St. Clair Flats South Channel Range Lights
Front light in 1904
|Nearest city||Algonac, Michigan|
|Area||1.5 acres (0.61 ha)|
|Architectural style||Other, Conical lighthouse towers|
|NRHP reference #||90000853|
|Added to NRHP||May 24, 1990|
By the late 1830s, it was recognized that constructing a shipping channel through the delta at the mouth of the Saint Clair River would be an aid in shipping. An 1842 survey by the Corps of Topographical Engineers recommended dredging the channel, but due in part to opposition by President James K. Polk, no federal funds were appropriated for a decade. In 1852, $20,000 was appropriated for improvements, but the money was quickly spent with little result. Meanwhile, the opening of the St. Mary's Falls Ship Canal in Sault Ste. Marie increased shipping through the Great Lakes, and left the Saint Clair delta as the major bottleneck to commerce through the lakes.
In the early 1850s, numerous ship ran aground in the area, often blocking the entire canal and preventing access by other ships. Congress voted to appropriate further funds for improvements in 1854, but President Franklin Pierce vetoed the bills, as he did again in 1855 and 1856. By this time, the problem was severe, and in 1856, Congress overrode the presidential veto, and $45,000 was appropriated. From this funding, the canal dredging was completed, and two lighthouses and a nearby beacon constructed at the mouth of the channel. The two lighthouses were completed by 1859.
In 1866, a further $60,000 was appropriated for improvements. However, the United States Army Corps of Engineers recommended abandoning the current channel (known as the "south channel") and opening up a new Saint Clair Flats channel. This new channel was opened in 1870, after which the older channel became less important, but still used.
In 1875, the front light began to lean. It was dismantled and rebuilt using the original stone and timber crib. By the early 20th century, the lights had become less useful, and in 1907 their use was discontinued. However, in 1915, the lights were re-established, and continued in use until 1934, when they were again discontinued.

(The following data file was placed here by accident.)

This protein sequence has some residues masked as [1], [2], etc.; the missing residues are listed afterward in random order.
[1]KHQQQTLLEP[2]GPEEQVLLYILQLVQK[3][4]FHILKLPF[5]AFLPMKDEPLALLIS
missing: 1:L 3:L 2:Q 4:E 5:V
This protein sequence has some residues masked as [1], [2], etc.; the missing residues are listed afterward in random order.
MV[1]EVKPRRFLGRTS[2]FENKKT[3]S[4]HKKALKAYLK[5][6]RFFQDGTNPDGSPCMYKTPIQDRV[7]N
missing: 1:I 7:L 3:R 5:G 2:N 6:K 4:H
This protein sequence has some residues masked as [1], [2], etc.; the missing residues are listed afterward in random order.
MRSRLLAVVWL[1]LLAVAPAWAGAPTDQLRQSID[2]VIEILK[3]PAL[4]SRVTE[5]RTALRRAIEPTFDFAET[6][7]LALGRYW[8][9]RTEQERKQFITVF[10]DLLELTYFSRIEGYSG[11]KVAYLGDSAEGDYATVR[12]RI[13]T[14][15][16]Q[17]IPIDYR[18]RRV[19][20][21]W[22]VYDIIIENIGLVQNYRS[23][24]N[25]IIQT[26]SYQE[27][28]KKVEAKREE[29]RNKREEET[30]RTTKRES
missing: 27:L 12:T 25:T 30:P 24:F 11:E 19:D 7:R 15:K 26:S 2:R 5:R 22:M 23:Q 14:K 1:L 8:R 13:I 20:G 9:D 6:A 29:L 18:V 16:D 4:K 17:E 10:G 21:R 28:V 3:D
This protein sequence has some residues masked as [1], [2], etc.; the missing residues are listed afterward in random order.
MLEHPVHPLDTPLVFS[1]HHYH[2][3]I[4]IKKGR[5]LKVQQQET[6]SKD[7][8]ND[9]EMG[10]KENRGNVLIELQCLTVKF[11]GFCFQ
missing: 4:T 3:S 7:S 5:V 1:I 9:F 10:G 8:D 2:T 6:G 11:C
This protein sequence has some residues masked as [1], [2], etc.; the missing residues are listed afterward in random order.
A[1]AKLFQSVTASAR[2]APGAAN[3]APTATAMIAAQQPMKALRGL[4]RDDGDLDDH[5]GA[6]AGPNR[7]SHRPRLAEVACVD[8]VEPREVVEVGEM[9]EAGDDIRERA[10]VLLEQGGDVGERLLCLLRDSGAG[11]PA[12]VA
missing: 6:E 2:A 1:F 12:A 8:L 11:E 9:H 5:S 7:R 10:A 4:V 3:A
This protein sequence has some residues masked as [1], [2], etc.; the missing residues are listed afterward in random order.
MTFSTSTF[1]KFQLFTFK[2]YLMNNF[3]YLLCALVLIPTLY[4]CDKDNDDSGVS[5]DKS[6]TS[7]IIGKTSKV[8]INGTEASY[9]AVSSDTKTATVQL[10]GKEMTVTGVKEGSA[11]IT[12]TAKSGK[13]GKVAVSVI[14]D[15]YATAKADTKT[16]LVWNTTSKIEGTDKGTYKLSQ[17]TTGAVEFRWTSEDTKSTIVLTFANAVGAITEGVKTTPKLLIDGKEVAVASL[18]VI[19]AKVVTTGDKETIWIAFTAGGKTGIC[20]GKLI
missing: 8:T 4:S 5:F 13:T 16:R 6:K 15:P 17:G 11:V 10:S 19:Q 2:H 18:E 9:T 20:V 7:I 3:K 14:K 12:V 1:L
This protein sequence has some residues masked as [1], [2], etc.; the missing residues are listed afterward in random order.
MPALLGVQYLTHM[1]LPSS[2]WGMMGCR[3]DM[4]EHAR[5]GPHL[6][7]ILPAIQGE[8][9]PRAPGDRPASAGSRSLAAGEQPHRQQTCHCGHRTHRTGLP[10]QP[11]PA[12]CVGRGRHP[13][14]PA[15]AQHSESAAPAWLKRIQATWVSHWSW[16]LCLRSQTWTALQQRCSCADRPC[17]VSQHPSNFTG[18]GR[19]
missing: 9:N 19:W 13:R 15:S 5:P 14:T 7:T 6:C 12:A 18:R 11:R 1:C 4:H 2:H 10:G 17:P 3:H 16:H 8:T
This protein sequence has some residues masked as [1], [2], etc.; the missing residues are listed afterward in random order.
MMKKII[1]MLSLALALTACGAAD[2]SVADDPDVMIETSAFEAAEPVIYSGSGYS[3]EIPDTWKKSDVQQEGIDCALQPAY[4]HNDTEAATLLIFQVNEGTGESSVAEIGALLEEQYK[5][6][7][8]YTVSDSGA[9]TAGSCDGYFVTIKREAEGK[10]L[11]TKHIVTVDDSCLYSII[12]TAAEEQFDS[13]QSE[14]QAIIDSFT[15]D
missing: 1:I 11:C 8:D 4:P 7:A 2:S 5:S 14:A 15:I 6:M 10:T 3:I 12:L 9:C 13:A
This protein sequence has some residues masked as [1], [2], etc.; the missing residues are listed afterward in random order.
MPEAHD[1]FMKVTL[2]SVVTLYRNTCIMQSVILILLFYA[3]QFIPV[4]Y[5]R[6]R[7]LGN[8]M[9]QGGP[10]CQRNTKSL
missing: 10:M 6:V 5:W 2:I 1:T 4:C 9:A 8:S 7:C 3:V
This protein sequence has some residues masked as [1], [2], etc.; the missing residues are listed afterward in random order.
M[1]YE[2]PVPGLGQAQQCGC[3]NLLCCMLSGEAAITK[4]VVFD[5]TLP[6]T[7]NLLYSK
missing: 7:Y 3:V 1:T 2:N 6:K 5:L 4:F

Despite the 1875 reconstruction, the front light began to lean further due to erosion near the base of the light. In 1990, the base was reinforced by constructing a steel cell and filling it with limestone for temporary support. In the fall of 1996, a permanent seawall was completed around the front light island.
The rear light was constructed with a large keeper's house on the island surrounding the light. The house was demolished in the early 1930s. However, later vandalism has played a part in the overall deterioration of the rear light, which is also in need of major foundation work. Current restoration has been taking place on the rear light.
The two range light towers are located in shallow water nearly a mile from the nearest land. The front range light is the smaller of the two, It is a cylindrical yellow brick tower, measuring 17 feet tall and tapering from 11 feet in diameter at the base to 10 feet in diameter in diameter at the top. It sits on a stone base atop a submerged timber crib structure. A single square-head door in the base of the tower leads to a circular iron staircase inside, which goes up to the lantern. The light originally had a ten-sided, iron lantern and an ornamental iron railing. These have disappeared, and the navigational light is now fitted with a plastic lens.
The larger, rear range light is also a cylindrical, brick structure atop a square stone pier. It is constructed of off-white brick, slightly lighter in hue than the yellow brick of the other light. The tower measures about 40 feet tall, and the original, ten-sided, iron lantern remains in place. A round-head entrance in the base and a circular iron staircase leads to the lantern platform.